“Complementary and alternative medicine” (CAM) is more or less code for bullshit, but though medical bullshit comes in a variety of forms, some utterly idiotic underlying principles tend to show up rather frequently. One of these is vitalism. Another is most explicitly formulated as the Law of Attraction, the idea that if you really wish something hard enough it will come true. One reason why this idea is so popular in altmed is, of course, that it paves the way for victim-blaming: If you tried something and didn’t get well, it’s because you didn’t really adopt the right mindset and didn’t really try hard enough. And the idea that “it only works if you really believe that it will” provides not only room for blaming the victim, but an excellent means for facilitating motivated reasoning in one’s victims.
That doesn’t mean that the practitioners in question don’t really believe their own bullshit. Andre Evans, for instance, even has a “Proof that Your Own Thoughts and Beliefs Can Cause Self-Healing” over at a website called Natural Society (no, you don’t get a link). It’s basically an article crammed with dubiously coherent pseudoscience, anonymous anecdotes and the placebo effects as “evidence” that, if you just think about it hard enough, you can “heal yourself” of virtually anything (no, Evans has not the faintest idea what the placebo effect really is; hint: it’s not that believing that you get well will help make you well).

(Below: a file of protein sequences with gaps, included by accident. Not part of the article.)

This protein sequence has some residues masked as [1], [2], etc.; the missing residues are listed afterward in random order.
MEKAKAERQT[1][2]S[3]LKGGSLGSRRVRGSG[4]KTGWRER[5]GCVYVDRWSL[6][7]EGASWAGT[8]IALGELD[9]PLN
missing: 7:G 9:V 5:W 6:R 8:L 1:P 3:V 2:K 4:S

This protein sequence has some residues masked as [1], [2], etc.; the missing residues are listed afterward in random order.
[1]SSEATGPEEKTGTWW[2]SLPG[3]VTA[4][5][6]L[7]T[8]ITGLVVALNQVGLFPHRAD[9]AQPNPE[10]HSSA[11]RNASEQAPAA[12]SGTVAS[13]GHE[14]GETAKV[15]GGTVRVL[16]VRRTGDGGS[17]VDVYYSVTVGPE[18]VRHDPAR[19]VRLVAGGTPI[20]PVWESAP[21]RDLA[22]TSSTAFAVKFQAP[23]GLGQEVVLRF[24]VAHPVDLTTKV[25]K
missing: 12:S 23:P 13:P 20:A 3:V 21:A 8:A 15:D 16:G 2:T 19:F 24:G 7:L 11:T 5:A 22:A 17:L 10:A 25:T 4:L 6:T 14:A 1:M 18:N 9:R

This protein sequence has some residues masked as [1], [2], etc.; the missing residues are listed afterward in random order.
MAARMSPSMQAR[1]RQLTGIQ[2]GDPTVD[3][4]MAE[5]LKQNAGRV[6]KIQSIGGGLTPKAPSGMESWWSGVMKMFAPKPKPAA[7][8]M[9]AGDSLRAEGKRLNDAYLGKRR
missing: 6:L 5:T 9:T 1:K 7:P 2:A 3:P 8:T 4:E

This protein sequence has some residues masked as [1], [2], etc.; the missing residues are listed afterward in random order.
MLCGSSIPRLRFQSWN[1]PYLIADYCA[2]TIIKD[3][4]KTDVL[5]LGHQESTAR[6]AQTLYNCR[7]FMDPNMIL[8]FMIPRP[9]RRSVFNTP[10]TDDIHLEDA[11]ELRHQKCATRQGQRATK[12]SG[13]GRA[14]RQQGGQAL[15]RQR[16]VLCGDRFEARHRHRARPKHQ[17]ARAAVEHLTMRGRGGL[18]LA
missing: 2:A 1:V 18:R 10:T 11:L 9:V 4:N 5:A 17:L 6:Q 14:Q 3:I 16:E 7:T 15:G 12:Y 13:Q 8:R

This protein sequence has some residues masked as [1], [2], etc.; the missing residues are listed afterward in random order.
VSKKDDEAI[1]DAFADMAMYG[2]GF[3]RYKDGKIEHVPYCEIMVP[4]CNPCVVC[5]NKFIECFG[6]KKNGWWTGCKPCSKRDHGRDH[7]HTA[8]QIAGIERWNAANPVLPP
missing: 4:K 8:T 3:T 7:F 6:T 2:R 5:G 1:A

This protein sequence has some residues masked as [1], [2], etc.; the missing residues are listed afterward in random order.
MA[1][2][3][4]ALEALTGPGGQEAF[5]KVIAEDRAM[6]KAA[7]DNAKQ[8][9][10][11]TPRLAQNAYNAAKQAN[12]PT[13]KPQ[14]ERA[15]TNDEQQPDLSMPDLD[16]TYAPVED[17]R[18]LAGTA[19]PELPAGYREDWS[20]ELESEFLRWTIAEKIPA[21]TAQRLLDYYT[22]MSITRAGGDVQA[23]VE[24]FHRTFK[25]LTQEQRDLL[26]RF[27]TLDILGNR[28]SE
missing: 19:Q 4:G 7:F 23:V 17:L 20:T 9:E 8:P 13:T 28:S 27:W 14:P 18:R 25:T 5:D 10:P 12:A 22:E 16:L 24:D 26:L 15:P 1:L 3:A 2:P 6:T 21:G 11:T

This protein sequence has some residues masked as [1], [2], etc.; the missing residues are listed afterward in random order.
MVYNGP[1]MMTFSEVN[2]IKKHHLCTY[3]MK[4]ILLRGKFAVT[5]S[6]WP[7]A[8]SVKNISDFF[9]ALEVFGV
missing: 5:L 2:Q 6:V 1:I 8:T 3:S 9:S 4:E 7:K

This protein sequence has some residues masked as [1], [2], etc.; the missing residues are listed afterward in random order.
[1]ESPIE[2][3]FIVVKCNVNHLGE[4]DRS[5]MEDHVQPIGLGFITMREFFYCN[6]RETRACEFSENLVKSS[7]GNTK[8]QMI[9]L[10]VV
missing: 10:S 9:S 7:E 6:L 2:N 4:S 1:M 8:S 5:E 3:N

Says Evans: “The power of the mind is immense. Its influence can literally bend reality to match its perspective […] If you believe something to be true, you will conform the world around you to match this expectation.” At least it will sometimes look that way; it’s called “subjective validation”. And “If you believe that your treatment is helping you, you could actually cause massive self-healing to occur. Assuming a disposition will automatically prejudice your mind, and therefore cause your body to react either positively or negatively.” And that, readers, is a stellar example of appeal to magical thinking.
I admit that I have found no other information about Evans – we’re probably not talking a central figure in the delusion-movement here – but the idea he defends is common and stupid enough to merit him an entry.
Diagnosis: I do suspect, though, that Evans is not alone in thinking that the placebo effect really works that way. It doesn’t. This is amazing bullshit.